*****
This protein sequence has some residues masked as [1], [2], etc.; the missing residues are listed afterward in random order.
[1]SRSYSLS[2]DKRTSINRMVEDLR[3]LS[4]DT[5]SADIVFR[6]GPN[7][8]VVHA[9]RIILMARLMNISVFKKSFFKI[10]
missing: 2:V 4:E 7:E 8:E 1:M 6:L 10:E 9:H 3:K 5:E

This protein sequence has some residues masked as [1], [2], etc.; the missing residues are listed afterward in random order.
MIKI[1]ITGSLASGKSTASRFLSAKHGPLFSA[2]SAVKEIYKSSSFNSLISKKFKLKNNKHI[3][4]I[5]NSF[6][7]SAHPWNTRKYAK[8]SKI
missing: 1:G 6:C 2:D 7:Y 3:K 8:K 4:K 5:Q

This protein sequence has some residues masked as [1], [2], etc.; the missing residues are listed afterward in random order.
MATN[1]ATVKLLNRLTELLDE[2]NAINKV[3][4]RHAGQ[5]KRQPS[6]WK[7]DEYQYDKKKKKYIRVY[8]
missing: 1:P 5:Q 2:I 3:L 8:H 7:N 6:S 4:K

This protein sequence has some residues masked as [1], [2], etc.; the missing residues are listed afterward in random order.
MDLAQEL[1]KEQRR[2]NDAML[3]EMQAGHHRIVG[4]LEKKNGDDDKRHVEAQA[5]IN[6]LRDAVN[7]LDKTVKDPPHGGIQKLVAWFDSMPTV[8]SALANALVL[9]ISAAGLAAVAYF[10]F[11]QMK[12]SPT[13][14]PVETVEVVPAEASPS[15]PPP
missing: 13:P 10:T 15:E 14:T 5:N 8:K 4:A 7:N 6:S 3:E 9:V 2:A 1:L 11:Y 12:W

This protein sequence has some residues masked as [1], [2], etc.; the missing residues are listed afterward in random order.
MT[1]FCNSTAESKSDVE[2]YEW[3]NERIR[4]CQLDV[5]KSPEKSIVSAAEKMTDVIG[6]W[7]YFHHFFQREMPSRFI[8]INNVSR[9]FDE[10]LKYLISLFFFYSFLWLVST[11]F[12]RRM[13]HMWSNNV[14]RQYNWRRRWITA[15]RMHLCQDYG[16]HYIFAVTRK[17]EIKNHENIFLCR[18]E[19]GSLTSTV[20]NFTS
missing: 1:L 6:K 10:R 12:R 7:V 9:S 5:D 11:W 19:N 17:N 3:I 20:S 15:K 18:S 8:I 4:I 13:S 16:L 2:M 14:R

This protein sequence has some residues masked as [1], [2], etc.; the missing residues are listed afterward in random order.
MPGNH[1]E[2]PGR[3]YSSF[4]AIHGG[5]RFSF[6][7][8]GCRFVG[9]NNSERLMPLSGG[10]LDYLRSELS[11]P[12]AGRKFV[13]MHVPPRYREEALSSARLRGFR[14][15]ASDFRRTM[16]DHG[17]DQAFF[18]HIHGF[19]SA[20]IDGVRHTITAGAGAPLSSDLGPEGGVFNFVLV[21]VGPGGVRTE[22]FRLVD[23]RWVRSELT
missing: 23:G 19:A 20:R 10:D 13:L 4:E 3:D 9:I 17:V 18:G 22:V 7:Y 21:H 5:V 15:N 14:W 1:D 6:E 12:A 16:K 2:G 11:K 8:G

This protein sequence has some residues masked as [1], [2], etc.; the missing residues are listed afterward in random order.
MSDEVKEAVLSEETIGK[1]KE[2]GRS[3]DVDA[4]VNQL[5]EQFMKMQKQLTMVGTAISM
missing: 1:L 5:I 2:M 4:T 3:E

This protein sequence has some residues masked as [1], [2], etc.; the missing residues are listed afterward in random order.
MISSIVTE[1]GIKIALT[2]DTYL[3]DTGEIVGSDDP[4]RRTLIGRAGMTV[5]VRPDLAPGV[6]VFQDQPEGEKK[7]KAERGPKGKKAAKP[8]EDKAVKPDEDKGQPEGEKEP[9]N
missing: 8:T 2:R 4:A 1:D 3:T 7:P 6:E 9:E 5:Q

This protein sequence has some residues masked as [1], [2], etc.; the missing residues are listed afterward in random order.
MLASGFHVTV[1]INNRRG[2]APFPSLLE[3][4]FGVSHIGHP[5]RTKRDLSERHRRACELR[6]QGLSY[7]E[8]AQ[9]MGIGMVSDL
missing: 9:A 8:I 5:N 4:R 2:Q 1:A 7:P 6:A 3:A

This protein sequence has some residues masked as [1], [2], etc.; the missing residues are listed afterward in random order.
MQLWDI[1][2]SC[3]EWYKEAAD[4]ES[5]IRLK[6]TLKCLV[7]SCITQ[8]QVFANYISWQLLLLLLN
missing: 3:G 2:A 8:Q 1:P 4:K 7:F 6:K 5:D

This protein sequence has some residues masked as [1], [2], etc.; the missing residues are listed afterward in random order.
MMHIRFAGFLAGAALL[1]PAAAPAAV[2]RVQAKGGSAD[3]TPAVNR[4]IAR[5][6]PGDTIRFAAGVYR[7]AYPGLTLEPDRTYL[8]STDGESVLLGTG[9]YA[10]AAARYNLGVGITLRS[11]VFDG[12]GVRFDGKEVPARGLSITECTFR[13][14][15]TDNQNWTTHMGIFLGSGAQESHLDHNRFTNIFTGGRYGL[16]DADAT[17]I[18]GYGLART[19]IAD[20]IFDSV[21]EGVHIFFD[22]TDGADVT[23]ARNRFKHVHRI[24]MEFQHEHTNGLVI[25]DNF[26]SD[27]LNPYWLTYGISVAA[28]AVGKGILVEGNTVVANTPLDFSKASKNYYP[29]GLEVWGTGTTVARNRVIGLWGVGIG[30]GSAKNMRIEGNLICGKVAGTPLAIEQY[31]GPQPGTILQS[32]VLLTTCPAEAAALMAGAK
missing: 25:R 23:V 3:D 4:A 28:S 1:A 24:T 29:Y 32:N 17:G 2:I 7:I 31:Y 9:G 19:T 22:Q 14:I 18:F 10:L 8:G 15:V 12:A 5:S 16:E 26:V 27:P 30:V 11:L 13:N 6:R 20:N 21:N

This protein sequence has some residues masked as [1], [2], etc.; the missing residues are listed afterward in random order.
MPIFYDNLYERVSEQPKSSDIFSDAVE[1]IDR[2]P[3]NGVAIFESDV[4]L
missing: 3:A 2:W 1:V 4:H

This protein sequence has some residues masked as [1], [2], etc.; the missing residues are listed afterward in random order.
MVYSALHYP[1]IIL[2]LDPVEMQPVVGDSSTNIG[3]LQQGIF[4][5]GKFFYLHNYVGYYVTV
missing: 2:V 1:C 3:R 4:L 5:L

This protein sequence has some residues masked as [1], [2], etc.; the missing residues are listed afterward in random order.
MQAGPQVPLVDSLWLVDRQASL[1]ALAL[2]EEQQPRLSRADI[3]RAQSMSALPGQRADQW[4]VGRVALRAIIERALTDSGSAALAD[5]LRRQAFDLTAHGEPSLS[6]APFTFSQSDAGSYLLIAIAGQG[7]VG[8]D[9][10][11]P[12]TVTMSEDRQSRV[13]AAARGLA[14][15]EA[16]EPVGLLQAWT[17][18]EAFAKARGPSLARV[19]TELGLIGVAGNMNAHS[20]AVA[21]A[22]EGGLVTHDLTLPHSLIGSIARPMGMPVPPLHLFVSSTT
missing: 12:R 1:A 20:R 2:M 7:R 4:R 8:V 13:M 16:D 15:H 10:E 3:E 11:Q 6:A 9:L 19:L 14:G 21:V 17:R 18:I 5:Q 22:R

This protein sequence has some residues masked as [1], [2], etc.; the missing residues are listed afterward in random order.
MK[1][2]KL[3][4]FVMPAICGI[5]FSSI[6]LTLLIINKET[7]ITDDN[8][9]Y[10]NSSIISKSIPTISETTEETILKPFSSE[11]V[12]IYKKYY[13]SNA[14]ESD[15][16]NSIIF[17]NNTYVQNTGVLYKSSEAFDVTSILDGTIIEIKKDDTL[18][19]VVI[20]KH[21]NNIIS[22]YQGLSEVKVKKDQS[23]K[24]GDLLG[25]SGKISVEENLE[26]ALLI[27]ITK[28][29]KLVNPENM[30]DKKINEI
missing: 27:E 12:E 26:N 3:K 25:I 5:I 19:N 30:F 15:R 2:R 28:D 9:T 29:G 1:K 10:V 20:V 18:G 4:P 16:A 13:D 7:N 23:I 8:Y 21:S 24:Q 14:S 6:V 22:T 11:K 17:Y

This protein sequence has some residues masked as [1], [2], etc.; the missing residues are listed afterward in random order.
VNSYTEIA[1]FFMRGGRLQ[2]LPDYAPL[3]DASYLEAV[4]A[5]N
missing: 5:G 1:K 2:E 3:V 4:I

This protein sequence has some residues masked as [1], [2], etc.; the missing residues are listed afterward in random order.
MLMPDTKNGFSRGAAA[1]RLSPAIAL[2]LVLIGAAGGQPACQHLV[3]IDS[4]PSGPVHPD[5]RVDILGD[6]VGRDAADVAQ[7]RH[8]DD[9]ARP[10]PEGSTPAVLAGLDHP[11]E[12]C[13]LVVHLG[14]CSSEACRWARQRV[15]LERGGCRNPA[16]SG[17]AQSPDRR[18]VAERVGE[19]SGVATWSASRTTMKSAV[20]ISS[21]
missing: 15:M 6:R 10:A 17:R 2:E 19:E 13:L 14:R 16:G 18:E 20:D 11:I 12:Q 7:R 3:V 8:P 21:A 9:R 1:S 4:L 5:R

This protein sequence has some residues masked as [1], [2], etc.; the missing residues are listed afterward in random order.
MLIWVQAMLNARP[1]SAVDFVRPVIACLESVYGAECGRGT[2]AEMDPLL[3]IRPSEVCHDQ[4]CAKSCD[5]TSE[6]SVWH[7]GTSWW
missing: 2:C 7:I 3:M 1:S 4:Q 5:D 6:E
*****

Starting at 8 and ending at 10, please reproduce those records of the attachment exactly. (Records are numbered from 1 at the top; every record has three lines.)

This protein sequence has some residues masked as [1], [2], etc.; the missing residues are listed afterward in random order.
MISSIVTE[1]GIKIALT[2]DTYL[3]DTGEIVGSDDP[4]RRTLIGRAGMTV[5]VRPDLAPGV[6]VFQDQPEGEKK[7]KAERGPKGKKAAKP[8]EDKAVKPDEDKGQPEGEKEP[9]N
missing: 8:T 2:R 4:A 1:D 3:T 7:P 6:E 9:E 5:Q

This protein sequence has some residues masked as [1], [2], etc.; the missing residues are listed afterward in random order.
MLASGFHVTV[1]INNRRG[2]APFPSLLE[3][4]FGVSHIGHP[5]RTKRDLSERHRRACELR[6]QGLSY[7]E[8]AQ[9]MGIGMVSDL
missing: 9:A 8:I 5:N 4:R 2:Q 1:A 7:P 6:A 3:A

This protein sequence has some residues masked as [1], [2], etc.; the missing residues are listed afterward in random order.
MQLWDI[1][2]SC[3]EWYKEAAD[4]ES[5]IRLK[6]TLKCLV[7]SCITQ[8]QVFANYISWQLLLLLLN
missing: 3:G 2:A 8:Q 1:P 4:K 7:F 6:K 5:D